This article may be confusing or unclear to readers. In particular, this article does not explain the subject clearly. (July 2017)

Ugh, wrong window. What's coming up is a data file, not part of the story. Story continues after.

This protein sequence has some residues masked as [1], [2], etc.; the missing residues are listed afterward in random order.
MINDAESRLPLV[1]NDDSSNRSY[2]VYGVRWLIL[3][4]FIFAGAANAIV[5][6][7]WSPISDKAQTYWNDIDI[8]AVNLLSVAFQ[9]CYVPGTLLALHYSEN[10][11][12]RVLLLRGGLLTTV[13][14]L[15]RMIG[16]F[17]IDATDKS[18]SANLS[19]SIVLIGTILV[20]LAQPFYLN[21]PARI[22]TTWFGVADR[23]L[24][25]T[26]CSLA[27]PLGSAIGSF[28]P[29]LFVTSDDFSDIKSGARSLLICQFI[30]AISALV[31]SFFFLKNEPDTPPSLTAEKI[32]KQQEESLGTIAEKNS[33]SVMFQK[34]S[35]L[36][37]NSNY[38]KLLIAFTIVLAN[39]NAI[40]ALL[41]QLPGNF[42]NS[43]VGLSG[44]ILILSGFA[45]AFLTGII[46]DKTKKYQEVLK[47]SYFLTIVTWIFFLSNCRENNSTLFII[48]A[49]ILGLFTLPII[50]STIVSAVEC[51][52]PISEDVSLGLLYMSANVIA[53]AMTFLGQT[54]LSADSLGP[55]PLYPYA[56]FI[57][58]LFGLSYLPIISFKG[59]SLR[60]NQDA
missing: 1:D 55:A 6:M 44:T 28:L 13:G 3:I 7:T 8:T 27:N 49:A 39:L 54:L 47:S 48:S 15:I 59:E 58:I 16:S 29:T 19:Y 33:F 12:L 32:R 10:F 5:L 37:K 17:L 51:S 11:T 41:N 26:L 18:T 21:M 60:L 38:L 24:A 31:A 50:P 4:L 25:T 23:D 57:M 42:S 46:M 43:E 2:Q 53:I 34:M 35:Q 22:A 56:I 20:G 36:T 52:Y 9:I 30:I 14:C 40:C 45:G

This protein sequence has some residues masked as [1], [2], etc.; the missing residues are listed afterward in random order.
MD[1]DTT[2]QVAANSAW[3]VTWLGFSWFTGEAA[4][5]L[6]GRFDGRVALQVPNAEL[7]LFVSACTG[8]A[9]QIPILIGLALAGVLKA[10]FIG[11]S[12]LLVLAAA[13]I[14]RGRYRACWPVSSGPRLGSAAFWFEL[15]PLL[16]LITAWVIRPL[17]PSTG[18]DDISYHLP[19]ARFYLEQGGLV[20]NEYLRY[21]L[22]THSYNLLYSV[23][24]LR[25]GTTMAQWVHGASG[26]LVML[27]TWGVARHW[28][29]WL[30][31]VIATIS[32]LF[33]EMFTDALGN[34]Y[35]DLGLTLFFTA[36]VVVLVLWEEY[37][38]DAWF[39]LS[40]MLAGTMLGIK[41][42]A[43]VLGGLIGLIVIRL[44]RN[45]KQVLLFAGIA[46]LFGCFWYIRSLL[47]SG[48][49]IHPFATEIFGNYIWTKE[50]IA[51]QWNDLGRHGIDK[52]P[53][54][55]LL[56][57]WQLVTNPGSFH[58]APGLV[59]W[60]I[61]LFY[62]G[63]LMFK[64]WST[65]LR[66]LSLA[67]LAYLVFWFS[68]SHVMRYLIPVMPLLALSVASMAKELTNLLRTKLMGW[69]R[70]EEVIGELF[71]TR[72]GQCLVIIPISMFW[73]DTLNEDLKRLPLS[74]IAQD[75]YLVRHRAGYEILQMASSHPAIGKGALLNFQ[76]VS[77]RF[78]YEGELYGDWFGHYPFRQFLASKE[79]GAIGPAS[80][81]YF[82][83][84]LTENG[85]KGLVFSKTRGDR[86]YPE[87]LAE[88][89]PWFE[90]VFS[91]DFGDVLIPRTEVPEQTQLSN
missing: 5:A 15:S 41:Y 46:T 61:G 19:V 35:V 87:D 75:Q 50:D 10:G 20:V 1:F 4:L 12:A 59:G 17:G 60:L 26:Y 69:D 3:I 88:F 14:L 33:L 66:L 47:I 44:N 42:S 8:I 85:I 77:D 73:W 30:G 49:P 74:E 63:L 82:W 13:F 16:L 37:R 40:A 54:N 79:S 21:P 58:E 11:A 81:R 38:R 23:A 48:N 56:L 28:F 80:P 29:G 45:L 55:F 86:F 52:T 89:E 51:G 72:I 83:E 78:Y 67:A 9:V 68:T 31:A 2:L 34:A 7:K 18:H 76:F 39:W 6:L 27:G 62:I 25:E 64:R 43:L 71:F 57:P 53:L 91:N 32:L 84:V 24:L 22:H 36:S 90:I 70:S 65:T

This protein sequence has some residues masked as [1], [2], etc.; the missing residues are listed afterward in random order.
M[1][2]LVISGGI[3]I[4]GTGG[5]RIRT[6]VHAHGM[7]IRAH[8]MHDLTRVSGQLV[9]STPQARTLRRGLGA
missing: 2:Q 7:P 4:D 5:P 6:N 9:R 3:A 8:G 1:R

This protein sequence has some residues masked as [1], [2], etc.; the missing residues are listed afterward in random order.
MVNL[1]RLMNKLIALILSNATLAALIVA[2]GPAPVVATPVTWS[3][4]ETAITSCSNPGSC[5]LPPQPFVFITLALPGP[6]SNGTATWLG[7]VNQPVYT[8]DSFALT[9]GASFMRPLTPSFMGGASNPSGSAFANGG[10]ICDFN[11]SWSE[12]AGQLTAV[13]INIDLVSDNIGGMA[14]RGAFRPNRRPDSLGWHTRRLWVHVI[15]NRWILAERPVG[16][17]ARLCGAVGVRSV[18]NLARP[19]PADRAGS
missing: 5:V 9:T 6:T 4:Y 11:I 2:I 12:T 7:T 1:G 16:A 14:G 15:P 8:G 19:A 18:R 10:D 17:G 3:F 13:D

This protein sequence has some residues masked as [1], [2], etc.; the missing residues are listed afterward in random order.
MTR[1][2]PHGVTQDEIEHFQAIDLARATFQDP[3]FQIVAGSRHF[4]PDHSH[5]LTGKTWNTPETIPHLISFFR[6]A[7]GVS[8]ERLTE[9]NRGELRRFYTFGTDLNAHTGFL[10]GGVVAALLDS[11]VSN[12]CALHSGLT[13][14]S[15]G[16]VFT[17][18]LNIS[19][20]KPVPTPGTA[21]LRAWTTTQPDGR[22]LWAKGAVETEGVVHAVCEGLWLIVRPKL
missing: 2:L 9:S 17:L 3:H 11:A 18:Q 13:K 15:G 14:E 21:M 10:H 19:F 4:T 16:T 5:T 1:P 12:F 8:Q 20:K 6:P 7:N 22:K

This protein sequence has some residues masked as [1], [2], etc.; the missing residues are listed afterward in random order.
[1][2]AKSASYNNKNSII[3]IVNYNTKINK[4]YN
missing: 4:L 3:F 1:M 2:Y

Phonemic contrast refers to a minimal phonetic difference, that is, small differences in speech sounds, that makes a difference in how the sound is perceived by listeners, and can therefore lead to different mental lexical entries for words. For example, whether a sound is voiced or unvoiced (consider /b/ and /p/ in English) matters for how a sound is perceived in many languages, such that changing this phonetic feature can yield a different word (consider bat and pat in English); see Phoneme. Another example in English of a phonemic contrast would be the difference between leak and league; the minimal difference of voicing between [k] and [g] does lead to the two utterances being perceived as different words. On the other hand, an example that is not a phonemic contrast in English is the difference between [sit] and [siːt]. In this case the minimal difference of vowel length is not a contrast in English and so those two forms would be perceived as different pronunciations of the same word seat.